It was only a matter of time before Sidney Crosby found the back of the net in the 2009 Stanley Cup Final, which is exactly what the Pittsburgh Penguins' captain did midway through a wild second period in a 4-2 win against the Detroit Red Wings in Game 4 at Mellon Arena on Thursday night.
Crosby had been held without a goal in the first three games of this series -- a series that became a best-of-3 when the final horn sounded -- but No. 87 certainly wasn't short on scoring chances. His 15th goal of the playoffs came at 10:34 of the second period, when he redirected a pretty feed by Evgeni Malkin past Chris Osgood and broke a 2-2 tie. It was the second of three consecutive goals by the Pens, all scored in a span of 5:47.
Even though he didn't record his first point of the Final until the Pens returned home for Game 3 -- he assisted on Sergei Gonchar's winner in the third period Tuesday night -- most sensed that Crosby was on the verge of breaking through. That breakthrough came Thursday, and it proved to be the game-winning goal.
Back-to-back victories against the defending champions. Forty-eight hours apart, Crosby factored into a pair of goals that has made this a series again. The questions regarding when the Pens' captain will find the back of the net against the Red Wings can now stop.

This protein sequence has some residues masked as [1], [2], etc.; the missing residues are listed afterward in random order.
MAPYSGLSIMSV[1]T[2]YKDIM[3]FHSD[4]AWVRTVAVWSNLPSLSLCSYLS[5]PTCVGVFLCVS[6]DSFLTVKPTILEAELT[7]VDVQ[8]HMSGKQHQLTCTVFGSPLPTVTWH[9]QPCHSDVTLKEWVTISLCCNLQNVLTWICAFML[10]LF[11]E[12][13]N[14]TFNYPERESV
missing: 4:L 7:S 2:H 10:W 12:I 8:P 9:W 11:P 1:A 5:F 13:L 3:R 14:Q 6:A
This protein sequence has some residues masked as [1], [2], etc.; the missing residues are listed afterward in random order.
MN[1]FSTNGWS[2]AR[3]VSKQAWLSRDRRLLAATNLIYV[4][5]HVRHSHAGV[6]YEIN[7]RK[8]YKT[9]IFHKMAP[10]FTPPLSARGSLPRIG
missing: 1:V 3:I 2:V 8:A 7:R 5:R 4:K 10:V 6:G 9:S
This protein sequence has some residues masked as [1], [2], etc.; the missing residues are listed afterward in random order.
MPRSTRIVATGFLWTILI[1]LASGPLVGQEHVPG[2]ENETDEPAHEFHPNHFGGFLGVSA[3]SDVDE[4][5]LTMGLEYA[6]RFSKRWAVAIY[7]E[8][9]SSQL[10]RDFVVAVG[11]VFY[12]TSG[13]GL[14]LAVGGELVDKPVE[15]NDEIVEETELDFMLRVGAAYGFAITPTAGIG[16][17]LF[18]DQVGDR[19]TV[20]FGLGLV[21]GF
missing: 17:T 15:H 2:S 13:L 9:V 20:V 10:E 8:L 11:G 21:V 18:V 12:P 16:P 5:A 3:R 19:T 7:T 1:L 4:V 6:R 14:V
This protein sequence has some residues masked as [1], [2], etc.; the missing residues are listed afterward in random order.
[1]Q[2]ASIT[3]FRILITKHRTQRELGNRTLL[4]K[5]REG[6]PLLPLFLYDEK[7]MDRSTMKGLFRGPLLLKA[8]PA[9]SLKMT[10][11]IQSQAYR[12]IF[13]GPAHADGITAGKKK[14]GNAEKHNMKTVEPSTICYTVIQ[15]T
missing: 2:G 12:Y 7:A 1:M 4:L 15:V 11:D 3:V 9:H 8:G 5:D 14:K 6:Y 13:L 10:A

"Any time you're getting chances and it's not going in, you've just got to stick with things," Crosby said. "You don't want to change a whole lot. You've got to just bear down and focus and keep getting those chances. If that happens, hopefully they're going to go in."
When the red light went on, the man standing behind Pittsburgh's bench was arguably the least surprised person in the building.
"We know how well he's played. We know he's gotten scoring chances," Penguins coach Dan Bylsma said of Crosby. "We know he's been in and around the net like he often is and has been throughout these playoffs. Tonight, he got the result -- and it was a big result for us. He got the game-winning goal."
It was probably one of the more painful goals of Crosby's career. With his arms in the air in celebration, Crosby was tackled by teammate Kris Letang and fell straight on his back. He may not have felt the pain at the time, but he certainly might feel a little stiff Friday morning.
"I was driving the net and I was just trying to get a rebound, but obviously he put it in," Letang said. "I was just continuing my run and I hit him pretty hard. I think he woke up and he was fine after it, so that was good."
Luckily for Letang, his coach was screened for the celebration and missed the tackle. More important, it was OK to joke about it afterwards.
"I just saw the replay when I came up here. I didn't realize he had buried Sid on his back," Bylsma said. "Kris Letang is a physical player, and he showed it again there."
"I didn't expect Tanger to come that hard," Crosby joked. "He was happy for me. It feels good to see it go in, for sure."
It was only a matter of time.
Contact Brian Compton at firstname.lastname@example.org.